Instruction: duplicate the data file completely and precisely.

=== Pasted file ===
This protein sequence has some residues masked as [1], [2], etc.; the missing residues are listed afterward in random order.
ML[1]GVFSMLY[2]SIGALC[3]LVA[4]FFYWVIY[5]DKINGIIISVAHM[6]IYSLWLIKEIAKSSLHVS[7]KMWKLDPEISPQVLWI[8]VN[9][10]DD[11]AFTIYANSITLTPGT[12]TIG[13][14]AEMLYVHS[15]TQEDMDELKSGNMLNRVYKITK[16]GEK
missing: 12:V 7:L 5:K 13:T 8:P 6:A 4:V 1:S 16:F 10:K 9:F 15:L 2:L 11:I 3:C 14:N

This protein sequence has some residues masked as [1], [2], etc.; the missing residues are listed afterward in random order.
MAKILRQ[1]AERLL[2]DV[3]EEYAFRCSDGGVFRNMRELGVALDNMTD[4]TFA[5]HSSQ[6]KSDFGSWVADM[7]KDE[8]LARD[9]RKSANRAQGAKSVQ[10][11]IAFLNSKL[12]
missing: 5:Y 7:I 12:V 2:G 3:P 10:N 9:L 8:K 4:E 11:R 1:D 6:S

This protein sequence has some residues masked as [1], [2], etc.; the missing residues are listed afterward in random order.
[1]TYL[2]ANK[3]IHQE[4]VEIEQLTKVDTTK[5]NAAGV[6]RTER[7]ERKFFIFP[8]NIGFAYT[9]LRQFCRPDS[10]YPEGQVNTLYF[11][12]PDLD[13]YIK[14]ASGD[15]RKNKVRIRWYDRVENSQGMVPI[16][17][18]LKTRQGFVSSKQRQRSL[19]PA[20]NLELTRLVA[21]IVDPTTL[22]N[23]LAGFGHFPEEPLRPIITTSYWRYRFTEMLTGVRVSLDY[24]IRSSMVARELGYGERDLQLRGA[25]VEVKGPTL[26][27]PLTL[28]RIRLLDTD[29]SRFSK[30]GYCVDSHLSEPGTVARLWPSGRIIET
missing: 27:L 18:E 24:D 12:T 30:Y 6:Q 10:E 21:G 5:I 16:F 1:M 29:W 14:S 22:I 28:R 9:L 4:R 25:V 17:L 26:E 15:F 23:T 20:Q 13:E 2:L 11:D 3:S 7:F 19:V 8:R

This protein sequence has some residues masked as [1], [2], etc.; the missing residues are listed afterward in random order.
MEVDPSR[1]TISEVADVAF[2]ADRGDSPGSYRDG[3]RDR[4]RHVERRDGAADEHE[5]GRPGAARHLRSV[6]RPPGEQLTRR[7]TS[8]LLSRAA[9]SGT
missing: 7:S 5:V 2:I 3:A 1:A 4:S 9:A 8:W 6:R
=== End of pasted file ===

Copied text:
This protein sequence has some residues masked as [1], [2], etc.; the missing residues are listed afterward in random order.
ML[1]GVFSMLY[2]SIGALC[3]LVA[4]FFYWVIY[5]DKINGIIISVAHM[6]IYSLWLIKEIAKSSLHVS[7]KMWKLDPEISPQVLWI[8]VN[9][10]DD[11]AFTIYANSITLTPGT[12]TIG[13][14]AEMLYVHS[15]TQEDMDELKSGNMLNRVYKITK[16]GEK
missing: 12:V 7:L 5:K 13:T 8:P 6:A 4:V 1:S 16:F 10:K 9:F 15:L 2:L 11:I 3:C 14:N

This protein sequence has some residues masked as [1], [2], etc.; the missing residues are listed afterward in random order.
MAKILRQ[1]AERLL[2]DV[3]EEYAFRCSDGGVFRNMRELGVALDNMTD[4]TFA[5]HSSQ[6]KSDFGSWVADM[7]KDE[8]LARD[9]RKSANRAQGAKSVQ[10][11]IAFLNSKL[12]
missing: 5:Y 7:I 12:V 2:G 3:P 10:N 9:L 8:K 4:E 11:R 1:D 6:S

This protein sequence has some residues masked as [1], [2], etc.; the missing residues are listed afterward in random order.
[1]TYL[2]ANK[3]IHQE[4]VEIEQLTKVDTTK[5]NAAGV[6]RTER[7]ERKFFIFP[8]NIGFAYT[9]LRQFCRPDS[10]YPEGQVNTLYF[11][12]PDLD[13]YIK[14]ASGD[15]RKNKVRIRWYDRVENSQGMVPI[16][17][18]LKTRQGFVSSKQRQRSL[19]PA[20]NLELTRLVA[21]IVDPTTL[22]N[23]LAGFGHFPEEPLRPIITTSYWRYRFTEMLTGVRVSLDY[24]IRSSMVARELGYGERDLQLRGA[25]VEVKGPTL[26][27]PLTL[28]RIRLLDTD[29]SRFSK[30]GYCVDSHLSEPGTVARLWPSGRIIET
missing: 27:L 18:E 24:D 12:T 30:Y 6:Q 10:E 21:G 5:I 16:F 1:M 29:W 14:S 22:I 28:R 9:L 4:R 25:V 17:L 26:E 15:F 23:T 20:Q 13:E 2:L 11:D 3:S 7:F 19:V 8:R

This protein sequence has some residues masked as [1], [2], etc.; the missing residues are listed afterward in random order.
MEVDPSR[1]TISEVADVAF[2]ADRGDSPGSYRDG[3]RDR[4]RHVERRDGAADEHE[5]GRPGAARHLRSV[6]RPPGEQLTRR[7]TS[8]LLSRAA[9]SGT
missing: 7:S 5:V 2:I 3:A 1:A 4:S 9:A 8:W 6:R